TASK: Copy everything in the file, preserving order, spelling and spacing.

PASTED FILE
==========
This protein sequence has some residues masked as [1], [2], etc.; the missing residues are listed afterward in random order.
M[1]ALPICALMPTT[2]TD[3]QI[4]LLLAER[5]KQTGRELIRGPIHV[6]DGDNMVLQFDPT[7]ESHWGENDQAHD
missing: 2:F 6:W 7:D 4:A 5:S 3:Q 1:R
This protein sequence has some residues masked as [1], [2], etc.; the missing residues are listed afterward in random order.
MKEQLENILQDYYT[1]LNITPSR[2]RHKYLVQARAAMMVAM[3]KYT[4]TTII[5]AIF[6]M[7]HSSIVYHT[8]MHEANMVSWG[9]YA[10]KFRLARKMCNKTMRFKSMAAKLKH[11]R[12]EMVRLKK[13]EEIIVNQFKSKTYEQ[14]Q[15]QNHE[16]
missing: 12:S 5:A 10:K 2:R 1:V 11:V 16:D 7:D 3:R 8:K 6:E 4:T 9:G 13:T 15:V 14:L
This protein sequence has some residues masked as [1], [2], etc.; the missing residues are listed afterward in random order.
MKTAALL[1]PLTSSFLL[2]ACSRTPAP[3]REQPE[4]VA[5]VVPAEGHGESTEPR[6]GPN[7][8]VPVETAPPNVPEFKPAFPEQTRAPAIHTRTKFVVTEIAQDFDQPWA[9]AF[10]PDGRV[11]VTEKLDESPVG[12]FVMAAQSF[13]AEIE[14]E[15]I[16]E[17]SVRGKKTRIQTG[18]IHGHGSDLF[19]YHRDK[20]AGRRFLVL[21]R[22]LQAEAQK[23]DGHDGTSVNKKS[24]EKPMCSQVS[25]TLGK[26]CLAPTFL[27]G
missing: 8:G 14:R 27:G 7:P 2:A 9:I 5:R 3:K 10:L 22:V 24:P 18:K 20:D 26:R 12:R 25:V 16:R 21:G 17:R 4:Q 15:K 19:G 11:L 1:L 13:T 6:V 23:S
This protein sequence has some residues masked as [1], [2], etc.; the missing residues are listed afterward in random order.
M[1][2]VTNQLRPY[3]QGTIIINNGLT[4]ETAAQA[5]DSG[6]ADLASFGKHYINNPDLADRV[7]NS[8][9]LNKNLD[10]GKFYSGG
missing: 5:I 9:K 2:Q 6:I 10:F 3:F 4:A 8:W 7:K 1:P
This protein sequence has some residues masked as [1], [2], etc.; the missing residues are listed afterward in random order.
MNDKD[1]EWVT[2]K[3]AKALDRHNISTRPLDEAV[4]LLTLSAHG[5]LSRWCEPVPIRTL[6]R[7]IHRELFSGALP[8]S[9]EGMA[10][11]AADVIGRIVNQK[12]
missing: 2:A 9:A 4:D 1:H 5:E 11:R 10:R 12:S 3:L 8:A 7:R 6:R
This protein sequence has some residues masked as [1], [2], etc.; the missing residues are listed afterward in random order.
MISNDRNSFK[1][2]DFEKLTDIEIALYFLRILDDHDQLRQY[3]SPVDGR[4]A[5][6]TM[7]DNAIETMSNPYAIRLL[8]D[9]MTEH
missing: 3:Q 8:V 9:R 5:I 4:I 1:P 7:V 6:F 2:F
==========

This protein sequence has some residues masked as [1], [2], etc.; the missing residues are listed afterward in random order.
M[1]ALPICALMPTT[2]TD[3]QI[4]LLLAER[5]KQTGRELIRGPIHV[6]DGDNMVLQFDPT[7]ESHWGENDQAHD
missing: 2:F 6:W 7:D 4:A 5:S 3:Q 1:R
This protein sequence has some residues masked as [1], [2], etc.; the missing residues are listed afterward in random order.
MKEQLENILQDYYT[1]LNITPSR[2]RHKYLVQARAAMMVAM[3]KYT[4]TTII[5]AIF[6]M[7]HSSIVYHT[8]MHEANMVSWG[9]YA[10]KFRLARKMCNKTMRFKSMAAKLKH[11]R[12]EMVRLKK[13]EEIIVNQFKSKTYEQ[14]Q[15]QNHE[16]
missing: 12:S 5:A 10:K 2:R 1:V 11:V 16:D 7:D 3:R 8:K 6:E 4:T 9:G 13:T 15:V 14:L
This protein sequence has some residues masked as [1], [2], etc.; the missing residues are listed afterward in random order.
MKTAALL[1]PLTSSFLL[2]ACSRTPAP[3]REQPE[4]VA[5]VVPAEGHGESTEPR[6]GPN[7][8]VPVETAPPNVPEFKPAFPEQTRAPAIHTRTKFVVTEIAQDFDQPWA[9]AF[10]PDGRV[11]VTEKLDESPVG[12]FVMAAQSF[13]AEIE[14]E[15]I[16]E[17]SVRGKKTRIQTG[18]IHGHGSDLF[19]YHRDK[20]AGRRFLVL[21]R[22]LQAEAQK[23]DGHDGTSVNKKS[24]EKPMCSQVS[25]TLGK[26]CLAPTFL[27]G
missing: 8:G 14:R 27:G 7:P 2:A 9:I 5:R 3:K 10:L 22:V 24:P 18:K 20:D 26:R 12:R 25:V 16:R 21:G 17:R 4:Q 15:K 19:G 11:L 1:L 13:T 6:V 23:S
This protein sequence has some residues masked as [1], [2], etc.; the missing residues are listed afterward in random order.
M[1][2]VTNQLRPY[3]QGTIIINNGLT[4]ETAAQA[5]DSG[6]ADLASFGKHYINNPDLADRV[7]NS[8][9]LNKNLD[10]GKFYSGG
missing: 5:I 9:K 2:Q 6:I 10:F 3:F 4:A 8:W 7:K 1:P
This protein sequence has some residues masked as [1], [2], etc.; the missing residues are listed afterward in random order.
MNDKD[1]EWVT[2]K[3]AKALDRHNISTRPLDEAV[4]LLTLSAHG[5]LSRWCEPVPIRTL[6]R[7]IHRELFSGALP[8]S[9]EGMA[10][11]AADVIGRIVNQK[12]
missing: 2:A 9:A 4:D 1:H 5:E 11:R 10:R 12:S 3:L 8:A 7:R 6:R
This protein sequence has some residues masked as [1], [2], etc.; the missing residues are listed afterward in random order.
MISNDRNSFK[1][2]DFEKLTDIEIALYFLRILDDHDQLRQY[3]SPVDGR[4]A[5][6]TM[7]DNAIETMSNPYAIRLL[8]D[9]MTEH
missing: 3:Q 8:V 9:R 5:I 4:I 1:P 7:V 6:F 2:F